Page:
We conclude, without doubt or hesitation, that the evidence shows that Eichler was on the train; and the authorities cited in our former opinion abundantly prove that one who is on a train used for carrying passengers is, in the absence of countervailing evidence, presumed to be rightfully there as a passenger. The counsel assume as true that the complaint is for a breach of contract, and there are some statements in it which possibly give some support to this assumption; but the complaint, judged, as all our cases agree it must be, by its general scope and tenor, is very plainly in tort, and the cause of action is the negligence of the appellant. Henry v. Stevens, ante, 356, (November 22, 1886.)
We not think that the complaint assumes to state as a cause of action that the death of appellee's intestate resulted from a breach of contract, and it is very evident that the appellant's counsel tried the case upon a very different theory than that the action was based on a breach of contract. As the case was tried upon the theory that the cause of action alleged was the negligence of the appellant, that theory prevails here. Carver v. Carver, 97 Ind. 497. But we think it very clear that the complaint charges as the cause of action the tortious negligence of the appellant, and it was not necessary to do more than prove the appellant's duty, its negligent breach, and that deceased was free from contributory negligence; for it is an elementary rule that it is suffi. cient if the substance of the issue be proved.
It is quite probable—so much so that the jury were authorized to infer itthat the deceased purchased a ticket at Chicago, for there is no evidence to the contrary, and the conductor testified that he did take up "tickets, passes, and coupons.
We say that it was fairly inferable that the deceased had a ticket, because, as the authorities cited in our former opinion establishes, one on a passenger train is presumed to be rightfully there as a passenger, and because the presumption is always in favor of honesty and fair dealing. Any other rule would work great hardship in such a case as this, where the lips of the passenger are closed in death, and where the ticket, if bought at all, was bought at a station in a great city, where many passengers purchase tickets and embark upon the trains of the railway company.
We do not deem it necessary or proper to again discuss the question of presumptions in favor of Eichler's honesty, further than to say that it was presumably in the power of the appellant to show who Whaling was, why the pass was issued to him, and what had become of him. As we said in our former opinion, the pass issued by the appellant showed to whom it was issued, and on whose account, and no explanation at all was offered, nor was the part of the pass which the conductor testified that he took up given in evidence. We think these facts called upon the appellant to explain, and will not allow it to succeed solely on an inference which it is claimed exists that Eichler fraudulently procured and used the pass issued to Whaling. Mr. Broom says: “Where a party has the means in his power of rebutting and explaining the evidence adduced against him, if it does not tend to the truth, the omission to do so furnishes a strong inference against him.” Broom, Leg. Max. 938.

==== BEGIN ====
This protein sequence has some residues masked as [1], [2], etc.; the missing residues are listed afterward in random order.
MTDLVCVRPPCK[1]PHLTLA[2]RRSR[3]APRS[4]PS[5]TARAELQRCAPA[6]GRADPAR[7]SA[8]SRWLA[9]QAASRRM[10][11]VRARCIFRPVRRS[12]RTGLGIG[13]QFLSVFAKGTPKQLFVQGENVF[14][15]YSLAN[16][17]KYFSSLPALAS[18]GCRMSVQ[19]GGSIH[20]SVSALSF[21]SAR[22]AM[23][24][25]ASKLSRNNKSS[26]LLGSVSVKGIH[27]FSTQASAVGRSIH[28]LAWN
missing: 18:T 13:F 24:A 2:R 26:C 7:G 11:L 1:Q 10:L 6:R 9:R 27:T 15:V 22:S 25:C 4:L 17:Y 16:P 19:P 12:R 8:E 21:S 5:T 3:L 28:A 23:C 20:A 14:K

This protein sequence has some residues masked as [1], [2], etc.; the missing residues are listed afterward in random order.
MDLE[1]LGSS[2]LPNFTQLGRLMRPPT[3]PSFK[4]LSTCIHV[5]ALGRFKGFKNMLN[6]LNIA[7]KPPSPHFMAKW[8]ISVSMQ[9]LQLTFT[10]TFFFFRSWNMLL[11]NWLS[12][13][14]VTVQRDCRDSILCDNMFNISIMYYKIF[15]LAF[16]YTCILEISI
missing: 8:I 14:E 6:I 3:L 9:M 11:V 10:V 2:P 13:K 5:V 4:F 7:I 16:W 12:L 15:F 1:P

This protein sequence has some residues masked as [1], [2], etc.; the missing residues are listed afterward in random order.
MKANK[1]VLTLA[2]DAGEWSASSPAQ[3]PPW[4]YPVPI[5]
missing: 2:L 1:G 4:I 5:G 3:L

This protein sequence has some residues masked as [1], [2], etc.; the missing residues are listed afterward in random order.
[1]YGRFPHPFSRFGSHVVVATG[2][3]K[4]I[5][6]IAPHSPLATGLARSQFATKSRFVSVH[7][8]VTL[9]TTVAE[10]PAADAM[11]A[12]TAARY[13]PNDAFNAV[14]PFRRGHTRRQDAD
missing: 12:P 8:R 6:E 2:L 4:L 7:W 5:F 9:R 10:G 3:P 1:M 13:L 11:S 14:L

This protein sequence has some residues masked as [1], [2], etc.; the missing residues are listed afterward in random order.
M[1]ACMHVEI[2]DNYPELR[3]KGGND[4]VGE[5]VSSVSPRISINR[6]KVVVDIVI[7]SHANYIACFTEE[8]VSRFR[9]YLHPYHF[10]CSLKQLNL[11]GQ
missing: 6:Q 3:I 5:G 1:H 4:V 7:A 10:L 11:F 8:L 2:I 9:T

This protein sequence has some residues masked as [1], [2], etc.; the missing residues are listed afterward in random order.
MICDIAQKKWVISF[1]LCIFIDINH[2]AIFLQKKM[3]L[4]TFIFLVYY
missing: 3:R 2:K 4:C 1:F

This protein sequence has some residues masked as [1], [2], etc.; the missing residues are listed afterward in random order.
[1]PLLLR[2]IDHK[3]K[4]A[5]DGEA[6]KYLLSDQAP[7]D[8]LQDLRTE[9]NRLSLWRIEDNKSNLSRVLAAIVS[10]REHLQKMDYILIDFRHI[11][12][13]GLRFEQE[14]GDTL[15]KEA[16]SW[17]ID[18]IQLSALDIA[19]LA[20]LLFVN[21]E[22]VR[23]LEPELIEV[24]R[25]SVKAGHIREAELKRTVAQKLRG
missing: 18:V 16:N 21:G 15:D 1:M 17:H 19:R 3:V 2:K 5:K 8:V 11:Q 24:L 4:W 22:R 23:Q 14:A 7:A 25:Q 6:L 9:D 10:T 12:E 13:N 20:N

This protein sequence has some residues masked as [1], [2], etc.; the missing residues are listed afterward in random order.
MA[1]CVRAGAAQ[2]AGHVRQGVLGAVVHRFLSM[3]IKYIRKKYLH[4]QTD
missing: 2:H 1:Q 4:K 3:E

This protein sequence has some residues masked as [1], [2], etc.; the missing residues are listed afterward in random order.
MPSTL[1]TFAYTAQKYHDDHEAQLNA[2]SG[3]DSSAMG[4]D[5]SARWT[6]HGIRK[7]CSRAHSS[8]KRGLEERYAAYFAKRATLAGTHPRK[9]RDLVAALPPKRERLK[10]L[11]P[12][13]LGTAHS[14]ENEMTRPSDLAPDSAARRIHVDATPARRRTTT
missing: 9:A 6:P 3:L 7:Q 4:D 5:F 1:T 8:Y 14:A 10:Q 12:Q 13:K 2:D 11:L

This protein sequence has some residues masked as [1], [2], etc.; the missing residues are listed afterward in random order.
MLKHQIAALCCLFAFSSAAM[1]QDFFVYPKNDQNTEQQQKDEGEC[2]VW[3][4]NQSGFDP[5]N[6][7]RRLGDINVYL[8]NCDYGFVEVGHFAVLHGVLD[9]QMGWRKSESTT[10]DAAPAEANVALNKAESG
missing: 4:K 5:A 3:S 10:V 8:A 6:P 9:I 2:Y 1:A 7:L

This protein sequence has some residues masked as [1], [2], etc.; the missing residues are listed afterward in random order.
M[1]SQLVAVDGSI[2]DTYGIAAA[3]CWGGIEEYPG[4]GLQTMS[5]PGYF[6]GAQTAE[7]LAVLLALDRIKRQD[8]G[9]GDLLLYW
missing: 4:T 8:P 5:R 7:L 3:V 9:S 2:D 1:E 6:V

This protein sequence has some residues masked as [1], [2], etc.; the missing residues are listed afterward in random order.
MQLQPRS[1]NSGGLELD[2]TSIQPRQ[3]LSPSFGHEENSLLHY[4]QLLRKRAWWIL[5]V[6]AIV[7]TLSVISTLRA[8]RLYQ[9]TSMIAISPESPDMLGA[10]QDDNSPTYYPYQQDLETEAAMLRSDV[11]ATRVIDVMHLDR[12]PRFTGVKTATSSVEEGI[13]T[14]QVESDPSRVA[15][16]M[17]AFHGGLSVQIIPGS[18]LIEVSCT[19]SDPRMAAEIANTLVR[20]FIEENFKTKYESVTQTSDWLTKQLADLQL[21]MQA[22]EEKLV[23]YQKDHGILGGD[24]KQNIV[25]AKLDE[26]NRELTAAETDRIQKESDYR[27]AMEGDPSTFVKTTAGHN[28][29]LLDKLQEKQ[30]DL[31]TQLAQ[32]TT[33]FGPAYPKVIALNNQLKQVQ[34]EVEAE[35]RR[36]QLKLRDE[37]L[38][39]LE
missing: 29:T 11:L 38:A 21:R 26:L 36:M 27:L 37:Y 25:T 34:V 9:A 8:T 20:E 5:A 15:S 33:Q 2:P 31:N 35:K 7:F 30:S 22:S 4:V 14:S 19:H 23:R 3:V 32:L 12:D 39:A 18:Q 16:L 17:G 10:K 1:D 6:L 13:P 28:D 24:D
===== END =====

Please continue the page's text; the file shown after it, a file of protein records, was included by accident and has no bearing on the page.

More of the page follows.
(:08 Ind. 297)
SIMMONS . LINDLEY and others.
(Supreme Court of Indiana. November 22, 1886.) EJECTMENT — PLEADING — TITLE TO POSSESSION - ERRONEOUS RULING ON DEMURRER TO
In an action to recover possession of real estate the complaint must aver that the plaintiff is entitled to the possession thereof; and, where a demurrer for failure to aver such fact is erroneously overruled, such error will justify a reversal, although, before trial, the original plaintiff died, and her heirs filed a supplemental complaint, alleging that they were entitled to possession, but not showing that
the original plaintiff was at the time the action was instituted. Appeal from circuit court, Hancock county. Action to recover possession of real estate.
Wm. R. Haugh, for appellant. W. S. Denton and Marsh & Cook, for appellees.
HOWK, J. The first error complained of here by appellant, the defendant below, is the overruling of his demurrer to appellees' complaint herein. This suit was commenced in the court below on the thirtieth day of May, 1884, by one Martha A. Woods, as sole plaintiff, against the appellant, as sole defendant. In her complaint, then filed, Martha A. Woods alleged that she was the owner in fee-simple of the undivided one-third of certain parcels of real estate, particularly described, in Hancock county; and that appellant wrongfully, and without any lawful right, detained and kept possession thereof from her, and denied her title thereto. Wherefore she demanded judgment for the possession of said property, and for all other proper relief.